Make no mistake, we are proponents of the holding companies moves to consolidate their brands to streamline operations, improve accountability and to simplify marketer access to agency services. That said, for the nostalgics among us, it was sad to witness the disappearance of two of the industry’s most venerable brands.

Thus, we were pleasantly surprised when Omnicom introduced its new corporate identity for DDB in March. The firm chose to leverage its heritage, adapting its original logo and paying homage to its three founders Ned Doyle, Mac Dane and Bill Bernbach by incorporating the agency’s original name, Doyle Dane Bernbach into its new identity.

A spokesperson for the agency stated, “As other agencies are commoditizing their agency names and turning away from their founding principles and visions, DDB is doubling down on the values that Doyle, Dane and Bernbach founded our agency on – creativity and humanity.”

In the words of Bill Bernbach: “Getting your product known isn’t the answer. Getting it wanted is the answer.”  

Don’t Confuse Data-Centricity with Customer-Centricity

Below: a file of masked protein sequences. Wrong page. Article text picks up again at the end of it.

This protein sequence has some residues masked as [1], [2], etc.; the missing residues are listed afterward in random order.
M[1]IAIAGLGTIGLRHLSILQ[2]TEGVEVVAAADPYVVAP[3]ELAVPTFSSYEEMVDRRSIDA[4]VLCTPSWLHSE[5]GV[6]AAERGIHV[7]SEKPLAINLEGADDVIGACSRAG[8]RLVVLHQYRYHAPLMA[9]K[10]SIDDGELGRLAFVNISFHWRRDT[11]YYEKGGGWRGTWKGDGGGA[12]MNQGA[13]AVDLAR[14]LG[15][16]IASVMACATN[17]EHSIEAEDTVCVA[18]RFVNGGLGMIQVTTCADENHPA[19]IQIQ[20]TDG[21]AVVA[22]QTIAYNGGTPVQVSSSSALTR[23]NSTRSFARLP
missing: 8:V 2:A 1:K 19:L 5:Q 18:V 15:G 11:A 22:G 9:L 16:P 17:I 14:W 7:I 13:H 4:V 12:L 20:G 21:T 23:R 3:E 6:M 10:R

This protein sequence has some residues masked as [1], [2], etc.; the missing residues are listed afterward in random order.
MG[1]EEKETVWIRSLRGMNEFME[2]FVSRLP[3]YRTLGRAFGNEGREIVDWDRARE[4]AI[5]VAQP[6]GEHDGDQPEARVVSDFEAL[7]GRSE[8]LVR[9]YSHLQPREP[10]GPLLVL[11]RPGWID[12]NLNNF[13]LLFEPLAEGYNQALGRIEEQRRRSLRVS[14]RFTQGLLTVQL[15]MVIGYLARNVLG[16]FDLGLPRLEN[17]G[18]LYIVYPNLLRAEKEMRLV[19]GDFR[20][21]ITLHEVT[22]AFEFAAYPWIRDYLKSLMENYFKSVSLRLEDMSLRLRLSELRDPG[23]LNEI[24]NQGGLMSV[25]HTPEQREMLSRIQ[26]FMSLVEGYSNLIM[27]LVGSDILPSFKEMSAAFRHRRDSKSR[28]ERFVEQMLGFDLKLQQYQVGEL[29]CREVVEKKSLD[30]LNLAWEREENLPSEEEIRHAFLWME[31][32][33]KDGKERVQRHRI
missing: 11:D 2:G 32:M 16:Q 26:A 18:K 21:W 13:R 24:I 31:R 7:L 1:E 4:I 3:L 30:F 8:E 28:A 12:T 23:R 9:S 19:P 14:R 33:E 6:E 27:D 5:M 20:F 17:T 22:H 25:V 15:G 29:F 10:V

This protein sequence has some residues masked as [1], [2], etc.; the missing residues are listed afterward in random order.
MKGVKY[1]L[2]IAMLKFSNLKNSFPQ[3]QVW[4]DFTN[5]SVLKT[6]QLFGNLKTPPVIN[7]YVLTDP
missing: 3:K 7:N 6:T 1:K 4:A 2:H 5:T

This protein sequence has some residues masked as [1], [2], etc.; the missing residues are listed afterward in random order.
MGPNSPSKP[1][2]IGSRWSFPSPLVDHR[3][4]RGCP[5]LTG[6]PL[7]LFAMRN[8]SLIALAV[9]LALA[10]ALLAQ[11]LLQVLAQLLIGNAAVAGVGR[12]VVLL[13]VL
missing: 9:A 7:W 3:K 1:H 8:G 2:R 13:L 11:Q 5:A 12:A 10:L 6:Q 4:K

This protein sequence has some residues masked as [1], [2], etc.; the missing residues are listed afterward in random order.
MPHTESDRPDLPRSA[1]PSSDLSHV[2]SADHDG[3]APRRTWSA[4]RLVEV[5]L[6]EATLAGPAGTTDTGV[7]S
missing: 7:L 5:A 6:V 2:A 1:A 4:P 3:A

2 Apr

online mediaAd agencies and consultancies alike continue to focus their acquisition and consolidation strategies on “data” firms as they build-out their future service offerings.

One only has to consider Publicis Groupe’s recent advances toward Epsilon or note Interpublic’s 2018 acquisition of Acxiom and Dentsu Aegis’ acquisition of Merkle in 2016.

No one questions the importance of data analytics and its role in key aspects of the marketing process from target audience segmentation and enhanced digital media performance to optimizing lifetime customer value. However, adopting a data-centric mindset that focuses on lower funnel conversion tactics to satisfy advertisers’ near-term revenue generation needs should not be mistaken for a customer-centric approach to addressing the problems facing advertisers today.

To the extent that data immersion yields intelligence and insights that help position brands in a relevant and compelling manner to make it easier for consumers to associate themselves with those brands that is good. But if the focus is to forgo brand building in the hope of driving results through the creation of on-demand experiences with the goal of driving conversion, the risk is that marketers may simply annoy consumers and not endear their brands to their target audience.

A fundamental question to be addressed is: “Why is it that in the age of “big data” customers are becoming less brand loyal?”